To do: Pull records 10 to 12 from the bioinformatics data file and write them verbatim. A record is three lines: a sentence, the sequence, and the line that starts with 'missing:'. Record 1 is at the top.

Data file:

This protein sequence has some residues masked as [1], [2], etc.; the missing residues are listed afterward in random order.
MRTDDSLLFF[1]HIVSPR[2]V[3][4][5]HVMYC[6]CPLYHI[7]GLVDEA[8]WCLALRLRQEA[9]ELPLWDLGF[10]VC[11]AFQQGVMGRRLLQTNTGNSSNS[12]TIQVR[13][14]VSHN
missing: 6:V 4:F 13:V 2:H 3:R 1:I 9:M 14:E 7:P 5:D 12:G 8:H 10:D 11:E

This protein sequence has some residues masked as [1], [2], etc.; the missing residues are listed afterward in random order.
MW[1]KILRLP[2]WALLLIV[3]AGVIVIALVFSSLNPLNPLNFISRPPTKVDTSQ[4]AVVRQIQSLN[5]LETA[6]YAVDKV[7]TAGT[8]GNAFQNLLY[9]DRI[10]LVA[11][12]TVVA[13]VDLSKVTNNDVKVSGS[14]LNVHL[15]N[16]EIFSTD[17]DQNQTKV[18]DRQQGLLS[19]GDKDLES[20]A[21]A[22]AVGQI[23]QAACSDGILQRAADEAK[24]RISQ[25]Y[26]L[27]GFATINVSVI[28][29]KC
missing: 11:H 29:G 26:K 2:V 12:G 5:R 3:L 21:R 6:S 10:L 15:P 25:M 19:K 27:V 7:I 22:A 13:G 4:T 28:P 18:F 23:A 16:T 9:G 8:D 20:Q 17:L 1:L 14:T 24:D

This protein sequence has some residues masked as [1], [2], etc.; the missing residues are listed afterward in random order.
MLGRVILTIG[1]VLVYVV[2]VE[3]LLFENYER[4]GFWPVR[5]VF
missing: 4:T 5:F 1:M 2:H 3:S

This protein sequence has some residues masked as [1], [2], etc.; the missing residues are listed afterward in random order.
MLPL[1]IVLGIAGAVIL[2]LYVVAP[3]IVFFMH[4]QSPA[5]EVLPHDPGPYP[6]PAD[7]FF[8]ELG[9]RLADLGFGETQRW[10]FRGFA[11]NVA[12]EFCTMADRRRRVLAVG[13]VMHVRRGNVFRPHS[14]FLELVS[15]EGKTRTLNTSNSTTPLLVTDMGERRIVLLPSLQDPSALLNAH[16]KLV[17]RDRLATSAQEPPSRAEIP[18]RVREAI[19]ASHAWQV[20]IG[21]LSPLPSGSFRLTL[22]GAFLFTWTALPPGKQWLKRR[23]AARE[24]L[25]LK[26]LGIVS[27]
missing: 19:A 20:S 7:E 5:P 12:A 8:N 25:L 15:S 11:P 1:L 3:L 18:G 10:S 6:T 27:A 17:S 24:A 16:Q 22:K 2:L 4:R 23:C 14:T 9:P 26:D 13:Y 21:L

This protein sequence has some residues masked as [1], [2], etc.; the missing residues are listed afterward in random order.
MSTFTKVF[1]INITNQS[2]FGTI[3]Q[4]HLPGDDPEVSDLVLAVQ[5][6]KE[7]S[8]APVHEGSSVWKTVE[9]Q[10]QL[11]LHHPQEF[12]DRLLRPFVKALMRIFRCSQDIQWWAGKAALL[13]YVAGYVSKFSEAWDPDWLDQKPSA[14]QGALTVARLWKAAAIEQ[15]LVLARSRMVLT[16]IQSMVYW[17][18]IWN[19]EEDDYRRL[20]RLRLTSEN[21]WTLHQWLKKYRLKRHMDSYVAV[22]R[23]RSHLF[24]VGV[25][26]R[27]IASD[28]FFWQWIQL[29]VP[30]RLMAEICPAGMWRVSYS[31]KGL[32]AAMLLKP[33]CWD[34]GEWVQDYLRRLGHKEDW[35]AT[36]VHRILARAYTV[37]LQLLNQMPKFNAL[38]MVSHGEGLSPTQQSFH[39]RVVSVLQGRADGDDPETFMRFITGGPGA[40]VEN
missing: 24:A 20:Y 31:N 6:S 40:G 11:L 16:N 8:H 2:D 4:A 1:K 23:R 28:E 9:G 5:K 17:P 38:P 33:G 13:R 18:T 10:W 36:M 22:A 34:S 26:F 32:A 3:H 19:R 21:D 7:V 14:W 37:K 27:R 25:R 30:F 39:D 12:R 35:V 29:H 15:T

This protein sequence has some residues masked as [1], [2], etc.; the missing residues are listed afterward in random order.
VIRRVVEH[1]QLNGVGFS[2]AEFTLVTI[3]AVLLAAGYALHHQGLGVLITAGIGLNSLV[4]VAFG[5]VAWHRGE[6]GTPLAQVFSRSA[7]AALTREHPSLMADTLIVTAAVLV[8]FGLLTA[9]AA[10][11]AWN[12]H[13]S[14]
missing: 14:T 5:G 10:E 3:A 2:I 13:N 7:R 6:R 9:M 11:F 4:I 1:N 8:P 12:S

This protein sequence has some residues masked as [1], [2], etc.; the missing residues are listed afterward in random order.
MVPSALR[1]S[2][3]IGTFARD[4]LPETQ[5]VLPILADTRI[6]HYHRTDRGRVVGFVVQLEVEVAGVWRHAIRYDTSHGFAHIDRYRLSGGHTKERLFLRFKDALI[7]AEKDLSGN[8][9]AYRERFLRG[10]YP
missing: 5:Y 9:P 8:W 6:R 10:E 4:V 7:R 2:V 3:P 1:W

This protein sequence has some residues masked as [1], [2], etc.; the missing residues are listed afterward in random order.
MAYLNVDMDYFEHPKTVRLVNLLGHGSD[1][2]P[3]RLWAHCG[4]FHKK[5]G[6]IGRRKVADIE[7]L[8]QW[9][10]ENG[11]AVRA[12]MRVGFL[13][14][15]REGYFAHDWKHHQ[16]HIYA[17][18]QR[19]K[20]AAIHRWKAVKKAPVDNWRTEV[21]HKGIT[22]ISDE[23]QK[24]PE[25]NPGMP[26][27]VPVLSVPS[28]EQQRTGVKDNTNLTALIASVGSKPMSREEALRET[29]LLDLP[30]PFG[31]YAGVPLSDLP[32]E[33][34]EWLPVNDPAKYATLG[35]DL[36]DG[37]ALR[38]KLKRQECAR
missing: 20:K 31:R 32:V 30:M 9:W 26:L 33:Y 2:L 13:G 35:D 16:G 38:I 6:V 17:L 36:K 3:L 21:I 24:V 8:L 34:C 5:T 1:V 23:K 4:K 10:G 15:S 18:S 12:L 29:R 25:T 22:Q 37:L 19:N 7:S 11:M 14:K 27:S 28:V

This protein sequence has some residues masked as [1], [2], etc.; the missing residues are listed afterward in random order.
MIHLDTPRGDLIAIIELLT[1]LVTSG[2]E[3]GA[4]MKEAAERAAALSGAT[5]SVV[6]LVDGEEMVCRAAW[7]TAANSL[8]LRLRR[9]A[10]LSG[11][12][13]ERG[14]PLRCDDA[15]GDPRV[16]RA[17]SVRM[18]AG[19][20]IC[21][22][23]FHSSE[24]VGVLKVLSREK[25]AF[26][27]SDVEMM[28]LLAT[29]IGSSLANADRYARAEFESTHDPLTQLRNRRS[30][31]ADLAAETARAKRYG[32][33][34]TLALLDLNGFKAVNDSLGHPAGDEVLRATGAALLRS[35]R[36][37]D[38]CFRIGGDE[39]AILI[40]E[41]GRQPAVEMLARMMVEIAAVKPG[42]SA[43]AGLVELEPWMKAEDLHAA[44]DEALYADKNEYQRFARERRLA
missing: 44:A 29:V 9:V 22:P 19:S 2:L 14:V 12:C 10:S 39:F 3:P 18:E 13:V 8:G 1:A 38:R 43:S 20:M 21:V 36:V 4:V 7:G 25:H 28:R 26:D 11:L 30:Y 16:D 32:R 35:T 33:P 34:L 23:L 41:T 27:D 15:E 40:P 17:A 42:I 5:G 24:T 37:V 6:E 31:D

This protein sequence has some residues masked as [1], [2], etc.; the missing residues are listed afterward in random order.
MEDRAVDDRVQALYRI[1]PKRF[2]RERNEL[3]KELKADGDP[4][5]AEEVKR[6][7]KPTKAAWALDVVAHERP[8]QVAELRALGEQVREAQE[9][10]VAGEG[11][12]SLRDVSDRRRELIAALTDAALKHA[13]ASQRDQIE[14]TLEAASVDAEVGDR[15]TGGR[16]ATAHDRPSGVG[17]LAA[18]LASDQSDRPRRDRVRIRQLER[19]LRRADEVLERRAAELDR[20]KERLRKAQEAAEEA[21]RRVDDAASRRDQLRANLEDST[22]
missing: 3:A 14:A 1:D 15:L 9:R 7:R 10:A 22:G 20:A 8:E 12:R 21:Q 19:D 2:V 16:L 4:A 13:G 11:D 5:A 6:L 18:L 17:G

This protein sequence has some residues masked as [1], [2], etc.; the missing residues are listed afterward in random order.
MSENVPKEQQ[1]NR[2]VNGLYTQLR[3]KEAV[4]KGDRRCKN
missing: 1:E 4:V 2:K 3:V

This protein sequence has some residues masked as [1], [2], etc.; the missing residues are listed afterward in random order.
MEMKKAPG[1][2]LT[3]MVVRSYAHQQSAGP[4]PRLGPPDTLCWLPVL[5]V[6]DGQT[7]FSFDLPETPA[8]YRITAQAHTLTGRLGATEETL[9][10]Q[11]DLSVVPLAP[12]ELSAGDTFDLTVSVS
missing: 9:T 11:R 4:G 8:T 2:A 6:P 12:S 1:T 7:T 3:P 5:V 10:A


This protein sequence has some residues masked as [1], [2], etc.; the missing residues are listed afterward in random order.
MEDRAVDDRVQALYRI[1]PKRF[2]RERNEL[3]KELKADGDP[4][5]AEEVKR[6][7]KPTKAAWALDVVAHERP[8]QVAELRALGEQVREAQE[9][10]VAGEG[11][12]SLRDVSDRRRELIAALTDAALKHA[13]ASQRDQIE[14]TLEAASVDAEVGDR[15]TGGR[16]ATAHDRPSGVG[17]LAA[18]LASDQSDRPRRDRVRIRQLER[19]LRRADEVLERRAAELDR[20]KERLRKAQEAAEEA[21]RRVDDAASRRDQLRANLEDST[22]
missing: 3:A 14:A 1:D 15:L 9:R 7:R 10:A 22:G 20:A 8:E 12:R 21:Q 19:D 2:V 16:L 4:A 13:G 11:D 5:A 6:L 18:L 17:G

This protein sequence has some residues masked as [1], [2], etc.; the missing residues are listed afterward in random order.
MSENVPKEQQ[1]NR[2]VNGLYTQLR[3]KEAV[4]KGDRRCKN
missing: 1:E 4:V 2:K 3:V

This protein sequence has some residues masked as [1], [2], etc.; the missing residues are listed afterward in random order.
MEMKKAPG[1][2]LT[3]MVVRSYAHQQSAGP[4]PRLGPPDTLCWLPVL[5]V[6]DGQT[7]FSFDLPETPA[8]YRITAQAHTLTGRLGATEETL[9][10]Q[11]DLSVVPLAP[12]ELSAGDTFDLTVSVS
missing: 9:T 11:R 4:G 8:T 2:A 6:P 12:S 1:T 7:T 3:P 5:V 10:A